- propiomelanocortin (POMC) - precursor for ACTH (adenocorticotropic hormone)
- glucagon precursor - precursor for glucagon (pancreas) or glucagon-like peptide (GLP, in L cells of intestine)
Types of hormone release
- vesicular e.g. proteins, peptides, and catecholamines (stored in granules)
- non-vesicular e.g. steroids and eicosanoids (lipophilic hormones), diffuse across plasma membrane out of the cell
- hybrid (combination) e.g. thyroid hormones
How are non-vesicular hormones protected from degradation?
by being bound to transport proteins e.g. thyroglobulin for thyroid hormones and cortisol-binding protein for cortisol
mechanism of peptide hormone release
1. Stimulus (depends on hormone)
2. Activation of second messenger (only for some).
3. Increase in intracellular calcium drives contraction of microtubules
and microfilaments attached to secretory granules
4. Bring secretory granules to cell membrane
5. Granule fuses with cell membrane
6. Hormone is released (exocytosis).
How are steroids transported?
Steroids are bound to transport proteins, to protect them from metabolism and renal clearance (wastage)
How are peptide hormones transported?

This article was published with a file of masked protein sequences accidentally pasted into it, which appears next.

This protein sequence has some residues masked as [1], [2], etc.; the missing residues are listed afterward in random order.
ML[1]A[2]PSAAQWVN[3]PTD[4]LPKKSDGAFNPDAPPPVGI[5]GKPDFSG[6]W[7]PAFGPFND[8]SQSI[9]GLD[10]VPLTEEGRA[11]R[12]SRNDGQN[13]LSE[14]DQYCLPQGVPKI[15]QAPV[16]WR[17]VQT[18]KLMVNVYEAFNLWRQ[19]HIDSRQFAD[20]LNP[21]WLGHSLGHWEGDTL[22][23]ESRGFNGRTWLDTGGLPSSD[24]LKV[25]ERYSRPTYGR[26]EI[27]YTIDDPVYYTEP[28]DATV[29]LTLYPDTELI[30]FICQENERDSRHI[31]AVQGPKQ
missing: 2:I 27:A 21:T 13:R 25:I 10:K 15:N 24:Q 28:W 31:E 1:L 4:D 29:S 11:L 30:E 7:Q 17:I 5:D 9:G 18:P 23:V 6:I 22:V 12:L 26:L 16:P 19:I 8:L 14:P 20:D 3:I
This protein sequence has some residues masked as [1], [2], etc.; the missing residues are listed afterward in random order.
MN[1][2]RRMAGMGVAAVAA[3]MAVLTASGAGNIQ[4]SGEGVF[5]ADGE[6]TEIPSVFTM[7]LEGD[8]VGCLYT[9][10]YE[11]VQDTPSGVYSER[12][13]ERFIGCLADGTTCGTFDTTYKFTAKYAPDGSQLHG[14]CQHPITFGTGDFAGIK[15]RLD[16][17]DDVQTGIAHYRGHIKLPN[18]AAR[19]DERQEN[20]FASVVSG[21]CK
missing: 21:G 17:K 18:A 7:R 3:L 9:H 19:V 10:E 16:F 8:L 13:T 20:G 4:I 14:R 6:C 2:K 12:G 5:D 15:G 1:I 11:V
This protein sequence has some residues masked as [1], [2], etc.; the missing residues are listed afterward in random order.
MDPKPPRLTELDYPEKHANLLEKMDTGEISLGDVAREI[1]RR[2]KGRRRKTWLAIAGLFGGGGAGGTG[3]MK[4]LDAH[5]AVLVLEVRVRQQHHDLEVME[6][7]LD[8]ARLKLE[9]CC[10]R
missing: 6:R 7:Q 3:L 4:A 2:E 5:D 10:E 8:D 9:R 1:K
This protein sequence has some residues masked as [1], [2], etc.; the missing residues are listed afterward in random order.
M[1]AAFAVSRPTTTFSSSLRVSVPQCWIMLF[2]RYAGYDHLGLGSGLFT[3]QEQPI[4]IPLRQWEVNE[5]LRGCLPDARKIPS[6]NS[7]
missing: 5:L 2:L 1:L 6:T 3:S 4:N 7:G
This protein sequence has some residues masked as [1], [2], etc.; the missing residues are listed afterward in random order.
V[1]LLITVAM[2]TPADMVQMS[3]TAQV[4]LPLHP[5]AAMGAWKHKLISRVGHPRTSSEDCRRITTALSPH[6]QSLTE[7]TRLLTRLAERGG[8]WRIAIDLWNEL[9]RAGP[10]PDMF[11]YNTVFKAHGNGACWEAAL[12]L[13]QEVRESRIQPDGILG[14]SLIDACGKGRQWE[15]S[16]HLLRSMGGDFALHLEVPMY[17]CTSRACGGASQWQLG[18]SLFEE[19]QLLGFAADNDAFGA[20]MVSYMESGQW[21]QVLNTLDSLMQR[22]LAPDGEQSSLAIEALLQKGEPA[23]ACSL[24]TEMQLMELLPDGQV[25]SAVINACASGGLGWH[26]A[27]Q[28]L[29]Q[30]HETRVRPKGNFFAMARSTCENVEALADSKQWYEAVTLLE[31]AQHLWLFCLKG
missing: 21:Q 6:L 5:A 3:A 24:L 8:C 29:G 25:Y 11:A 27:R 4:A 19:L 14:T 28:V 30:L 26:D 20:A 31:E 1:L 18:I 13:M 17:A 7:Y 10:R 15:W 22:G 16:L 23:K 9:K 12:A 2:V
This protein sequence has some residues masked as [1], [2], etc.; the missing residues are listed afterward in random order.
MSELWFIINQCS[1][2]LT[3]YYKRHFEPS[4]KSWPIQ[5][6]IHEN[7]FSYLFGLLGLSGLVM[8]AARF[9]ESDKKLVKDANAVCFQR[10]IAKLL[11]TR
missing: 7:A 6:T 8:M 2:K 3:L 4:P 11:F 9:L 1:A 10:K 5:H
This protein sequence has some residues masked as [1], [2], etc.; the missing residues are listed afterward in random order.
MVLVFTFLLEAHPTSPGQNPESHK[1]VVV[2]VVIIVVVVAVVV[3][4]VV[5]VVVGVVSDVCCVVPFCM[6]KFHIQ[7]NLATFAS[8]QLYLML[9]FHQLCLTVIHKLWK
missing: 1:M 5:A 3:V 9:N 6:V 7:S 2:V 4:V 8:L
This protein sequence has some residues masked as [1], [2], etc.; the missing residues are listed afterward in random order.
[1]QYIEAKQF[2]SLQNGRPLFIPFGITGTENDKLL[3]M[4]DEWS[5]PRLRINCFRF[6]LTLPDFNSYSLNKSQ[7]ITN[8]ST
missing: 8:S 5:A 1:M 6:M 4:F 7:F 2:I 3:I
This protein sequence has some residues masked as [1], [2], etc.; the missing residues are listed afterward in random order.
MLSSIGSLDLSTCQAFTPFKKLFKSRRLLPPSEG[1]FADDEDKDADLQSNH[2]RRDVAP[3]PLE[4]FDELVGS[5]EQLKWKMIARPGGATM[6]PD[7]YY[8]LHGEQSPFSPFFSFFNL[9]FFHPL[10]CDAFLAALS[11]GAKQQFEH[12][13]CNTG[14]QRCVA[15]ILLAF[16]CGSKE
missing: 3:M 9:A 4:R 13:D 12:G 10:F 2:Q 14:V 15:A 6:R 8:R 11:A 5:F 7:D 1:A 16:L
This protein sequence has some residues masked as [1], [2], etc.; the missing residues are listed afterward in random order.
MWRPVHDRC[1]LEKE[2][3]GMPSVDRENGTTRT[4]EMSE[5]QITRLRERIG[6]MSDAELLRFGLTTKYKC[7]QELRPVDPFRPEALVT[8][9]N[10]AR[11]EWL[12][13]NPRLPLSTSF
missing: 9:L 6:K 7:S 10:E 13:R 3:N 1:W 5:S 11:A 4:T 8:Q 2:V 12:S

Free - short-lived, destroyed by circulating proteases, have immediate effect
protein hormones that are bound to carrier protein:
GH and IGF-1
Cells that eventually receive the hormone in circulation
specialized structure that will bind a particular hormone
Parts of the receptor
- recognition domain - binds to the hormone
- coupling domain - involved in signal transduction; intracellular, mediates signaling of receptor
three conditions for hormone to produce an effect
- Hormone must be recognized by receptor.
- Hormone-Receptor Complex must have the ability to produce signal
generation in cytoplasm/nucleus.
- There must be available effector proteins/enzymes and other
machinery to manifest response.
Will there be an effect if receptor is weakly bound to a homologue of the original hormone?
Yes, and the effects are those produced by the original hormone.
Significance of Human Chorionic Gonadotropin (HCG)
- structural homologue of TSH (thyroid-stimulating hormone) and LH (luteinizing hormone)
- released during pregnancy by placenta
- may activate thyroid hormones
- causes gestational transient thyrotoxicosis associated with hyperemesis gravidarum (morning sickness)
Hormone mechanisms of action
- G-protein-linked receptors
- G-protein second messengers
- enzyme-linked receptors
How many subunits are there in a G-protein? Enumerate:
three: alpha, beta, and gamma
What are the functions of the subunits of G-proteins?
alpha-subunit - binds to receptors, to effector molecules, and to GDP and GTP
beta-gamma-subunit (dimer) - may serve to attach the G-protein to the plasma membrane
What are the basic components of a G-protein pathway?
- G-protein complex
- Target enzyme or channel
Cation required for the G-protein cycle
What are the main effector systems used by G-proteins?
- adenylyl cyclase-cAMP system
- plasma membrane phospholipids/phospholipase C pathway
- calcium-calmodulin system
What does the adenylyl cyclase-cAMP system do?
It catalyzes the formation of cAMP from ATP with Mg2+ as cofactor. This increases the intracellular cAMP levels.